Today is an awesome day. More is taught about diabetes today, than any other day of the year. Today is World Diabetes Day. A day dedicated to raising the world's awareness of how dangerous diabetes can be. We diabetics take today and give our quiet disease a voice. Many blog, many participate on Twitter, and other's take extra time teach their friends, neighbors and community.
Diabetes is a chronic illness. There are three main types: Type 1, Type 2 and Gestational. There are many others too, such as LADA.
Since I'm Type 1 myself I'll explain about that one.
Type 1 usually refers to diabetics who's ability to live is dependent on their injected insulin. Without insulin, they would not survive. Most people pick it up as a child. But not all people get diabetes at a young age. Personally, I didn't get it until right before my 18th birthday. I know others who don't get it till their 20s and later.
Generally it's caused by the immune system becoming confused and attacking the part of the pancreas that produces insulin. This causes a deficit of insulin, causing blood sugars to soar and the child is usually sent to the hospital and diagnosed within a month. Over about a year, the body eventually stops producing any insulin at all. This year is called the honeymoon. The pancreas produces a little insulin but eventually wears out because it can't produce enough insulin because of immune attack.
It's taken care of by a regimen of either multiple daily injections of insulin or a nifty tool called an insulin pump.
The second main step is eating a careful diet. This does NOT mean, they can't eat sugar. They just have to watch their carb intake and bolus (take insulin) appropriately. I personally try to make sure I eat about 300 grams of Carbs a day. This is one place where family and friends definitely help me a lot. We eat at friends often and they are always sure to save carb counts of everything they've made and keep track of all the ingredients in their dishes. They also usually have diet pop on hand and now almost always use whole-grain in everything they make. I can't say how much this means to me and how much it helps me.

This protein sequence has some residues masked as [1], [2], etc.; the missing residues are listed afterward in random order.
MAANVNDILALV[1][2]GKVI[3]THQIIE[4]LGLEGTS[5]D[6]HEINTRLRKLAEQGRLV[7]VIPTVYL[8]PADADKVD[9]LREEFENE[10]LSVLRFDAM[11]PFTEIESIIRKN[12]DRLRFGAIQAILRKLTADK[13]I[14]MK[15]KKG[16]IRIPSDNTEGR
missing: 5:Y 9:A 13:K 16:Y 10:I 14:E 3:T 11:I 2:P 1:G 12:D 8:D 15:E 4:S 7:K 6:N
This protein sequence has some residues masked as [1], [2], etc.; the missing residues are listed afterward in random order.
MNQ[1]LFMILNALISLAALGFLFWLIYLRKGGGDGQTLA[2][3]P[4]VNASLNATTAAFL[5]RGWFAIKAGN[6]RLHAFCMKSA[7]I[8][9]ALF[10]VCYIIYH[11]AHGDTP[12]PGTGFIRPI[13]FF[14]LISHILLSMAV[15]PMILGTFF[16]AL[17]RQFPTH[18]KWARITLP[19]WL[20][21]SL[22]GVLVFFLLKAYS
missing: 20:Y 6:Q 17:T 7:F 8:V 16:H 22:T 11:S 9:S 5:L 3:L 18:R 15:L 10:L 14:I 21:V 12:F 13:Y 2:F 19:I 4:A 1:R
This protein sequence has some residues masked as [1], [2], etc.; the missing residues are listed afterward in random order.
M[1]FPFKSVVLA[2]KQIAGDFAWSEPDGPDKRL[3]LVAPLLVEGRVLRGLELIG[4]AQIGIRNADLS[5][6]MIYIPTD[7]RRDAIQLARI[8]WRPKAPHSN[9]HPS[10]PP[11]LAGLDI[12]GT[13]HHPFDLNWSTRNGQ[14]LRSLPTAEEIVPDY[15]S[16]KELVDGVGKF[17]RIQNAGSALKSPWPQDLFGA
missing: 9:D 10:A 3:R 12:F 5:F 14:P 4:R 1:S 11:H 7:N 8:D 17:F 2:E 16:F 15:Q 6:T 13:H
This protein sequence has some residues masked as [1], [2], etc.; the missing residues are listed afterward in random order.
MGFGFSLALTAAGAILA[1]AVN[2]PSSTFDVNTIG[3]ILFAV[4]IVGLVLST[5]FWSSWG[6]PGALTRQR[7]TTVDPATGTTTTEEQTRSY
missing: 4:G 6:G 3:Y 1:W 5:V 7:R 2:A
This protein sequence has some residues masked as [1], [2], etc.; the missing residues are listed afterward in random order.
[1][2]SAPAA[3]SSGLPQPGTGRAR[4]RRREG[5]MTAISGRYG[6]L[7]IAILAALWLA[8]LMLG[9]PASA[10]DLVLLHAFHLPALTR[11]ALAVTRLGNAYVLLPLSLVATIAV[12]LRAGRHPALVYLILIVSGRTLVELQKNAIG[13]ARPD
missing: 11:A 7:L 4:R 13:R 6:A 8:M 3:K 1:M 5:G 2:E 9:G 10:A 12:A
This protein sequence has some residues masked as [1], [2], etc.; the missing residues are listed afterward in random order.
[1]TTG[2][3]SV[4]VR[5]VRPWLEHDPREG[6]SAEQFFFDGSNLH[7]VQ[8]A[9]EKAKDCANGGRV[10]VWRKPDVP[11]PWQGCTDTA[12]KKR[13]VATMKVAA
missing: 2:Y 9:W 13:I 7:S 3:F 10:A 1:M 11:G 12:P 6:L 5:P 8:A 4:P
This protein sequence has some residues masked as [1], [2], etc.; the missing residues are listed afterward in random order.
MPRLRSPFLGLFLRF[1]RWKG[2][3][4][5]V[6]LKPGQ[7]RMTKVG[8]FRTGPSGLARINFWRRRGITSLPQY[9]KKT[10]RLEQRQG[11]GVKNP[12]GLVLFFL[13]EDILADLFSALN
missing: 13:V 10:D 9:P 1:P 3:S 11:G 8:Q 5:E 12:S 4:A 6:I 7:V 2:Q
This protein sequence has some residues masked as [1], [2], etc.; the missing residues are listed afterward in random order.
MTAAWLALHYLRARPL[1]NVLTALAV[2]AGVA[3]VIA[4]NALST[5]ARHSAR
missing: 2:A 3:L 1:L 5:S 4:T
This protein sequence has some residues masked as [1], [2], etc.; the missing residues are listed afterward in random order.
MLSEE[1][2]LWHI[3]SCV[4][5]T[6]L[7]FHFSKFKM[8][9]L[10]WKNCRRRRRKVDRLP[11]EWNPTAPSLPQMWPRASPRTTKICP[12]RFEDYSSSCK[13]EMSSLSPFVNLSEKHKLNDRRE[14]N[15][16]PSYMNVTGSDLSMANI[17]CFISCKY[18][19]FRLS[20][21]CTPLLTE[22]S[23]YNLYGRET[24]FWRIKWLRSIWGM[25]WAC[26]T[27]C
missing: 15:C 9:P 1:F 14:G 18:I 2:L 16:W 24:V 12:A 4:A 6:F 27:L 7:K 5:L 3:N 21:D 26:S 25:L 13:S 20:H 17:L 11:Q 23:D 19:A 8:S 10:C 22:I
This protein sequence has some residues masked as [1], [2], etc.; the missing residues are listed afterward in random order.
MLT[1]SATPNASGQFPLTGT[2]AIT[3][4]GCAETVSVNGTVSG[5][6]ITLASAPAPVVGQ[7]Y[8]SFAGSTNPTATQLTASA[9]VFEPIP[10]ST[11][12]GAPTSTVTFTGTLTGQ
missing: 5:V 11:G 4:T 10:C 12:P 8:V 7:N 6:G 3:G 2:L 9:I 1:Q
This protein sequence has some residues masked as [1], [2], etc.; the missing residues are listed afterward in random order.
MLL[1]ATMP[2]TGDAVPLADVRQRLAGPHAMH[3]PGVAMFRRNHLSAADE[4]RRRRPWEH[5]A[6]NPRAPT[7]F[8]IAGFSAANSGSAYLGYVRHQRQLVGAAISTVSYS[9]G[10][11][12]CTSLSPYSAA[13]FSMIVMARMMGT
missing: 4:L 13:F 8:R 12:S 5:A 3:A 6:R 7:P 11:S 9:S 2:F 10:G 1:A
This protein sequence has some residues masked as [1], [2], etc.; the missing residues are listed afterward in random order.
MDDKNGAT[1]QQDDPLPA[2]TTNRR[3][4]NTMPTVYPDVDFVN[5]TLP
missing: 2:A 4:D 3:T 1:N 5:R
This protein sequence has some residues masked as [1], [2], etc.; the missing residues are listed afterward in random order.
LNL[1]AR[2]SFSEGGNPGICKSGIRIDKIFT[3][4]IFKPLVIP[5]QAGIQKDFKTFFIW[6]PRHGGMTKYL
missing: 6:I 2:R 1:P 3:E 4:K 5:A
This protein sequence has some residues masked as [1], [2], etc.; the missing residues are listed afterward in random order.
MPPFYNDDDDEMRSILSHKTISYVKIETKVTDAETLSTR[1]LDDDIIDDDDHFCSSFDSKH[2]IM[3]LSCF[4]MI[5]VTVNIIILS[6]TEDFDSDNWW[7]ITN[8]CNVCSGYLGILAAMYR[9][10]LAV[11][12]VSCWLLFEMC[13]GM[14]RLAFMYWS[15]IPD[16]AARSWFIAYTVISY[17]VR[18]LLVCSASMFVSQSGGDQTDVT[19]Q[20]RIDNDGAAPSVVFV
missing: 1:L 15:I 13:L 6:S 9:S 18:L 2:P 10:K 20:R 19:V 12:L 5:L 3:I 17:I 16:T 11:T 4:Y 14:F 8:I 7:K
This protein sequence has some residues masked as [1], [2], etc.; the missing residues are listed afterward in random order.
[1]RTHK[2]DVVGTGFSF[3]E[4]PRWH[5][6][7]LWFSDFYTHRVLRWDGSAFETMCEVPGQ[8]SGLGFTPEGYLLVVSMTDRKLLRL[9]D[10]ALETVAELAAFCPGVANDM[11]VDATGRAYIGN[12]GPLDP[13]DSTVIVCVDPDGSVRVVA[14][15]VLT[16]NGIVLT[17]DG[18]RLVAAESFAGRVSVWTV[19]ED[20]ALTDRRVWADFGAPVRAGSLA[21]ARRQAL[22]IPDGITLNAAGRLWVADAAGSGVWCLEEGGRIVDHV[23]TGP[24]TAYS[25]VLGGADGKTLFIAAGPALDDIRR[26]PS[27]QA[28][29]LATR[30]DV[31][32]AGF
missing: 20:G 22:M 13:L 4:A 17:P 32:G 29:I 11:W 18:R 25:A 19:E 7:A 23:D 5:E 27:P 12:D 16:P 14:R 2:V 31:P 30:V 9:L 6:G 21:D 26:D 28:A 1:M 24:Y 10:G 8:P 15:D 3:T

The third main step is exercise. About 30 minutes, five days a week. Very important and definitely something I need to get back into the habit of doing. Exercise is a great way to lower blood sugars and keep them low.
And last, but probably the most important, is testing your blood sugar on a very regular basis. Personally, I try to test when I wake up, before and after every meal, before I drive and before and during heavy exercise. Usually, I'll test about 7-10 times a day. Some people think I'm nuts, but I think it is critical to watch my blood sugars very closely to keep my HbA1c as close as I can to 6.5%. (This is my personal goal) By doing this, I prolong my life and live healthier every day.
There are many other things that go into caring for yourself. As a Type 1 myself, I could go on for hours about it. My most helpful resources for caring for diabetes are my wonderful husband, my family and my awesome friends! Without them, I wouldn't be in the pretty awesome health I am.
If you have any questions, definitely drop me a line. And on a more personal note, my blood sugars have been awesome the last few weeks and it looks a CGM has been approved by my insurance! Woot! And hopefully, I'm going to be in school this Spring semester. Now I have Gotta get to work.
Day 6: Diabetes Art (#Dblog Week)
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